In addition to the designated antigen(s), a vaccine contains additives that may include adjuvants,
preservatives, stabilizers, conjugating agents and
Which of the following statements are correct?
a) All pediatric single-dose vaccines licensed for
routine use in the United States are either free
of thimerosal or contain only trace amounts (< 1
microgram [mcg] of mercury/dose as residual
from the manufacturing process).
b) Measles, mumps and rubella vaccines as well
as varicella and rotavirus vaccines always have
been free of preservatives such as thimerosal.
c) Conjugated vaccines have proven to be over-
whelmingly successful for control of disease due
to Streptococcus pneumoniae and Haemophilus
influenzae type b.
d) Aluminum salts are the only licensed adjuvants
for use in vaccines.
Adjuvants are designed to enhance the immune
response to a vaccine antigen (immunogen) and to
allow for use of smaller amounts of antigen. The
most commonly used adjuvants in the United States
are aluminum salts, such as aluminum hydroxide
or aluminum phosphate. Originally, it was thought
that aluminum salts acted as a repository for the vaccine antigen, but now it is believed that they also play
a role in modulating the inflammatory response.
In the first six months of life, the total amount of
aluminum contained in all routinely recommended
vaccines is about 4 milligrams (mg). This is about
one-half the amount of aluminum received from
breast milk and less than one-tenth the amount of
aluminum received from regular infant formula
during the first six months of life. In over 70 years
of use, aluminum salts have proven to be safe and
In 2009, Cervarix (bivalent human papillomavirus
vaccine) was licensed in the United States (although
it is no longer available in this country). The vaccine
contains a novel adjuvant system (AS04) known as
monophosphoryl lipid A (a detoxified endotoxin)
designed to enhance the immune response. The
vaccine has been administered safely to hundreds
of thousands of people.
Fluad was licensed by the Food and Drug Administration in November 2015 as the first seasonal
influenza vaccine containing a novel adjuvant. Fluad
is licensed for people 65 years of age or older but may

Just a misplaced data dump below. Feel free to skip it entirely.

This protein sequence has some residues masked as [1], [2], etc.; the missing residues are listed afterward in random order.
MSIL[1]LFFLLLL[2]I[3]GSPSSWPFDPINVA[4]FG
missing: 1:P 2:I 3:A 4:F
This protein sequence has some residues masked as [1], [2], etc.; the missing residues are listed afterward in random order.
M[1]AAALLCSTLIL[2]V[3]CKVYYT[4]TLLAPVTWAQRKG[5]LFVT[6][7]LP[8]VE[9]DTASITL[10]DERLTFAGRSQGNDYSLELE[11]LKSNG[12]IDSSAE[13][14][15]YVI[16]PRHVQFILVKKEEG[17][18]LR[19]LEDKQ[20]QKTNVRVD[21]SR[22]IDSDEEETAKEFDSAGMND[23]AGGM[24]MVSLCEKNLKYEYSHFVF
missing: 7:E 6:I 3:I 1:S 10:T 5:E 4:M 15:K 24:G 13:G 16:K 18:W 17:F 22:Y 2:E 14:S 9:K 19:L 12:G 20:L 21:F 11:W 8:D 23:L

become available for children. The vaccine contains
MF59 as an adjuvant, consisting of an oil-in-water
emulsion of squalene oil. Squalene occurs naturally
in humans and is one of the major components of
skin surface lipids.
Preservatives are added to vaccines to prevent the
growth of bacteria or fungi that might cause contamination during use of a multi-dose vial. Four
preservatives are currently used in some vaccines:
thimerosal, 2-phenoxyethanol, phenol and benze-thonium chloride. Some preservatives cannot be
used with certain antigens. For example, thimerosal
is not used in inactivated polio virus vaccine (IPV)
as it may reduce the potency of certain poliovirus
serotypes. Instead, 2-phenoxyethanol is used in IPV
Stabilizers protect a vaccine from degradation and
temperature extremes during manufacture, shipping
and storage. They consist of proteins (human serum
albumin, gelatin), sugars (sucrose, lactose) or amino
acids (glycine, glutamic acid). Because such small
quantities of antigen are contained in a vaccine,
stabilizers minimize adherence to glass in a vial or
syringe. One H. influenzae type b vaccine contains
only 10 mcg of polysaccharide antigen per dose. Live
vaccines may contain only nanograms of antigen
(103-105 viral particles per dose).
Protective immunity against encapsulated bacteria
such as Neisseria meningitidis, S. pneumoniae and H.
influenzae type b is induced by capsular polysaccharides. When used in inactivated vaccines, capsular
polysaccharides are poorly immunogenic and do
not result in long-term immunity. Conjugation of
capsular polysaccharide to a protein carrier changes
the nature of the immune response and converts the
polysaccharide to a potent immunogen that can be
used effectively in a vaccine. One disadvantage of
conjugate vaccines is the complexity of the manufacturing process, resulting in high cost.
Types of proteins used as carriers include tetanus
toxoid, diphtheria toxoid and CRM197 (naturally
occurring nontoxic diphtheria toxin). Recent re-
ports suggest the protein carrier does not need to
be directly linked to polysaccharide to enhance the
immune response. Fixing the polysaccharide cap-
sular antigen to a protein matrix may enhance a
vaccine’s immunogenicity as effectively as a covalent
bond (Thanawastien A, et al. Proc Natl Acad Sci USA.
2015;112:e1143-e1151). If proven to be effective,
this would allow manufacture of conjugate vaccines
in a less complicated process, reduce vaccine cost and
enable wider use in developing countries.
Preservatives do not eliminate the risk of contamination, so antimicrobial agents may be added
to a vaccine formulation. Antibiotics contained in
licensed vaccines include streptomycin, polymyxin
B, neomycin and gentamicin. Beta lactam antibiotics are not present in vaccines. Thus, a history of
penicillin allergy is not an acceptable reason to avoid
Vaccines may contain tiny amounts of residual
material that remains from the licensed manufacturing process, including yeast protein, formaldehyde
and cellular DNA.
It is important to remember that despite their
complexity, vaccines are remarkably safe and effective, and adverse reactions to vaccines are monitored
constantly. The risk of anaphylaxis to any vaccine is
estimated to be one case per 1 million to 2 million
vaccine doses administered.
Dr. Meissner is professor of pediatrics
at Floating Hospital for Children, Tufts
Medical Center. He also is an ex officio
member of the AAP Committee on Infectious Diseases and associate editor of
the AAP Visual Red Book.
A n s w er: a, b a n d c are c orre ct